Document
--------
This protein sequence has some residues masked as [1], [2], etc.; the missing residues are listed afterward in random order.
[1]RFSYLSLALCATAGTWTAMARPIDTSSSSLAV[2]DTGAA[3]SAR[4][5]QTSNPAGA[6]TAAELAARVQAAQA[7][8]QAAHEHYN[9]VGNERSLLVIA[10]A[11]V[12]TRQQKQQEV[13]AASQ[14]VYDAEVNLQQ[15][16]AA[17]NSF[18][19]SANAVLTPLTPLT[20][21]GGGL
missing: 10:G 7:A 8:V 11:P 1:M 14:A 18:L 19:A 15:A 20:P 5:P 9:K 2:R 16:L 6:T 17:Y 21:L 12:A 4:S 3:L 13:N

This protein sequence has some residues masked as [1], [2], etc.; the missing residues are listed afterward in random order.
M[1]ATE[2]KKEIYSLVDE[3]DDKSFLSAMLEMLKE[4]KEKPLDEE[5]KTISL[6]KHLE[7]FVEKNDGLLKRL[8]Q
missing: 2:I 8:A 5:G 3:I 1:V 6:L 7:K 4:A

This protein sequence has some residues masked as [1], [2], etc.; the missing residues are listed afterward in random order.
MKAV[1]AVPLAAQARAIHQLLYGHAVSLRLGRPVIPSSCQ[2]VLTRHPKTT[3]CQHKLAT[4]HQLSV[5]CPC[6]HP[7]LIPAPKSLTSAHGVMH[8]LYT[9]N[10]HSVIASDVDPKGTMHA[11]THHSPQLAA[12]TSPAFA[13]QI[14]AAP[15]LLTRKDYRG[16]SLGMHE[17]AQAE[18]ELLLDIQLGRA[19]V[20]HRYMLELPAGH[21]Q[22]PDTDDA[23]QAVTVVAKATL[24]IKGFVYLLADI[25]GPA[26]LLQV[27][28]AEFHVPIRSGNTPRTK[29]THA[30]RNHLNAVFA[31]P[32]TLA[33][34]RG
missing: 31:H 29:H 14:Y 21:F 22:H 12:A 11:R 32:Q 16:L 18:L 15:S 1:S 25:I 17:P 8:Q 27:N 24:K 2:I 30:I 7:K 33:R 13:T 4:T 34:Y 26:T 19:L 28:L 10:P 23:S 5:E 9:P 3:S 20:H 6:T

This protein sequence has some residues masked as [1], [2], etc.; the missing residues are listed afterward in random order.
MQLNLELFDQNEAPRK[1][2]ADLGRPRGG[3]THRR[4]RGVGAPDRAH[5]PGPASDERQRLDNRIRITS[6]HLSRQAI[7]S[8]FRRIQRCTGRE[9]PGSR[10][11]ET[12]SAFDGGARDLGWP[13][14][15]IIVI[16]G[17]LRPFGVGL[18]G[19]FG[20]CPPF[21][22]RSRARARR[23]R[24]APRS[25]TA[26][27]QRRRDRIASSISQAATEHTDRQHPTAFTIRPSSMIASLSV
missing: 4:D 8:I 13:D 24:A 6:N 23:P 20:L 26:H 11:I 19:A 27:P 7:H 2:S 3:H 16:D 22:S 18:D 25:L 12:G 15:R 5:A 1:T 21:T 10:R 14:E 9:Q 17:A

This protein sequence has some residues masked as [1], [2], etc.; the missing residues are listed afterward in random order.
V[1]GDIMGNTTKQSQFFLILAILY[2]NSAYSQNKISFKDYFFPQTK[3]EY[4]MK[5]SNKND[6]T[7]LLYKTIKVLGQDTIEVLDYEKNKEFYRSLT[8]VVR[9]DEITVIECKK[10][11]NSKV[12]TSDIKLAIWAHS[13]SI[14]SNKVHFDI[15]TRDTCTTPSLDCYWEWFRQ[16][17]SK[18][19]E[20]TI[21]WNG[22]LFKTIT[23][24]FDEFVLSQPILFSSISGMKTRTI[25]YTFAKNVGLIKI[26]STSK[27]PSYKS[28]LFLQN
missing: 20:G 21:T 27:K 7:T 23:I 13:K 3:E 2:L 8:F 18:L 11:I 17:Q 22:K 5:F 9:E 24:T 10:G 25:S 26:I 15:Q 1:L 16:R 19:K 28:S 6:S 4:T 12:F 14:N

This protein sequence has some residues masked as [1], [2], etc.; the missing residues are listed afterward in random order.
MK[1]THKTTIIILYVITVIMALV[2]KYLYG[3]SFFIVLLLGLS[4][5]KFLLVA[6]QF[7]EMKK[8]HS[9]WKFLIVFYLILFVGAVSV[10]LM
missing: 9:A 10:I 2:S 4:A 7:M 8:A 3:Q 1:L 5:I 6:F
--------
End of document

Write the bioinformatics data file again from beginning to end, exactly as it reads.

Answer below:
This protein sequence has some residues masked as [1], [2], etc.; the missing residues are listed afterward in random order.
[1]RFSYLSLALCATAGTWTAMARPIDTSSSSLAV[2]DTGAA[3]SAR[4][5]QTSNPAGA[6]TAAELAARVQAAQA[7][8]QAAHEHYN[9]VGNERSLLVIA[10]A[11]V[12]TRQQKQQEV[13]AASQ[14]VYDAEVNLQQ[15][16]AA[17]NSF[18][19]SANAVLTPLTPLT[20][21]GGGL
missing: 10:G 7:A 8:V 11:P 1:M 14:A 18:L 19:A 15:A 20:P 5:P 9:K 2:R 16:L 6:T 17:Y 21:L 12:A 4:S 3:L 13:N

This protein sequence has some residues masked as [1], [2], etc.; the missing residues are listed afterward in random order.
M[1]ATE[2]KKEIYSLVDE[3]DDKSFLSAMLEMLKE[4]KEKPLDEE[5]KTISL[6]KHLE[7]FVEKNDGLLKRL[8]Q
missing: 2:I 8:A 5:G 3:I 1:V 6:L 7:K 4:A

This protein sequence has some residues masked as [1], [2], etc.; the missing residues are listed afterward in random order.
MKAV[1]AVPLAAQARAIHQLLYGHAVSLRLGRPVIPSSCQ[2]VLTRHPKTT[3]CQHKLAT[4]HQLSV[5]CPC[6]HP[7]LIPAPKSLTSAHGVMH[8]LYT[9]N[10]HSVIASDVDPKGTMHA[11]THHSPQLAA[12]TSPAFA[13]QI[14]AAP[15]LLTRKDYRG[16]SLGMHE[17]AQAE[18]ELLLDIQLGRA[19]V[20]HRYMLELPAGH[21]Q[22]PDTDDA[23]QAVTVVAKATL[24]IKGFVYLLADI[25]GPA[26]LLQV[27][28]AEFHVPIRSGNTPRTK[29]THA[30]RNHLNAVFA[31]P[32]TLA[33][34]RG
missing: 31:H 29:H 14:Y 21:F 22:H 12:A 11:R 32:Q 16:L 18:L 15:S 1:S 25:I 17:P 8:Q 27:N 24:K 2:I 30:I 7:K 33:R 13:T 4:T 34:Y 26:T 19:L 28:L 10:P 23:S 5:E 9:P 3:S 20:H 6:T

This protein sequence has some residues masked as [1], [2], etc.; the missing residues are listed afterward in random order.
MQLNLELFDQNEAPRK[1][2]ADLGRPRGG[3]THRR[4]RGVGAPDRAH[5]PGPASDERQRLDNRIRITS[6]HLSRQAI[7]S[8]FRRIQRCTGRE[9]PGSR[10][11]ET[12]SAFDGGARDLGWP[13][14][15]IIVI[16]G[17]LRPFGVGL[18]G[19]FG[20]CPPF[21][22]RSRARARR[23]R[24]APRS[25]TA[26][27]QRRRDRIASSISQAATEHTDRQHPTAFTIRPSSMIASLSV
missing: 4:D 8:I 13:D 24:A 6:N 23:P 20:L 26:H 11:I 19:A 27:P 7:H 2:S 3:H 16:D 22:S 18:D 25:L 12:G 15:R 5:A 1:T 21:T 10:R 14:E 9:Q 17:A

This protein sequence has some residues masked as [1], [2], etc.; the missing residues are listed afterward in random order.
V[1]GDIMGNTTKQSQFFLILAILY[2]NSAYSQNKISFKDYFFPQTK[3]EY[4]MK[5]SNKND[6]T[7]LLYKTIKVLGQDTIEVLDYEKNKEFYRSLT[8]VVR[9]DEITVIECKK[10][11]NSKV[12]TSDIKLAIWAHS[13]SI[14]SNKVHFDI[15]TRDTCTTPSLDCYWEWFRQ[16][17]SK[18][19]E[20]TI[21]WNG[22]LFKTIT[23][24]FDEFVLSQPILFSSISGMKTRTI[25]YTFAKNVGLIKI[26]STSK[27]PSYKS[28]LFLQN
missing: 20:G 21:T 27:K 7:T 23:I 13:K 3:E 2:L 8:F 18:L 11:I 17:Q 22:K 5:F 9:E 24:T 10:G 25:S 26:I 15:Q 1:L 16:R 19:K 28:S 6:S 4:T 12:F 14:N

This protein sequence has some residues masked as [1], [2], etc.; the missing residues are listed afterward in random order.
MK[1]THKTTIIILYVITVIMALV[2]KYLYG[3]SFFIVLLLGLS[4][5]KFLLVA[6]QF[7]EMKK[8]HS[9]WKFLIVFYLILFVGAVSV[10]LM
missing: 9:A 10:I 2:S 4:A 7:M 8:A 3:Q 1:L 5:I 6:F